The Tasmanian State Government was created on 1 January 1901 when Federation occurred. Previously, it was the Colony of Tasmania.
The Tasmanian State Government reflects the two-house Westminster system and as such is made up of an Upper House (also known as the legislative council) and the lower house (house of assembly).
The Tasmanian State Government was profoundly shaped by the penal past of the Colony of Van Diemens Land. Stefan Petrown (2005) noted that 'Tasmanians failed to develop a political theory of a strong state; for some time they feared that a strong or bureaucratic state would result in a return to the despotism of the convict period'. This meant that the State Government of Tasmania, particularly in its earlier days, shared a lot of its power with multiple local governments.
These local governments often handled the provision of basic community services and infrastructure such as schools. However not all local governments excelled, leading to inconsistent outcomes across Tasmania - in such cases the State Government intervened. The fear of a return to convict days could also be seen in the decisions by some local governments to not provide certain services - for fear the cost in taxes to fund such initiatives would alienate voters. The fractured nature of the many local governments also complicated state-wide initiatives that required cooperation and consistency across all of Tasmania.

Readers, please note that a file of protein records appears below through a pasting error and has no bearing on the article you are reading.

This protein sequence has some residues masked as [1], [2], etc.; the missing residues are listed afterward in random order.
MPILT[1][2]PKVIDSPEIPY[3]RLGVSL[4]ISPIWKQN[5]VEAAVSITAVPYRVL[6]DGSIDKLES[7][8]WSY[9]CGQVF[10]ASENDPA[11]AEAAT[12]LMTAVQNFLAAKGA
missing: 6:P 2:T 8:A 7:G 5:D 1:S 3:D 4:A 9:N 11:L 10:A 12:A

Over time new departments at the state level were formed to deal with state-wide problems that local government couldn't resolve. For example the health department was established following a smallpox epidemic in 1903, and the establishment of the Metropolitan Water Board in 1961 following water shortages. This growth in the state continued until the 1980s when the State Government began to privatise government assets and enterprises, and amalgamate departments.
This meant that depending on where you lived in Tasmania, at certain periods of time (particularly before the First World War) you may have had different legislation and services. No doubt in many cases this meant that services could better reflect the needs of specific communities but it also had its problems.
Prepared by: Elizabeth Daniels
Created: 10 December 2014, Last modified: 26 May 2015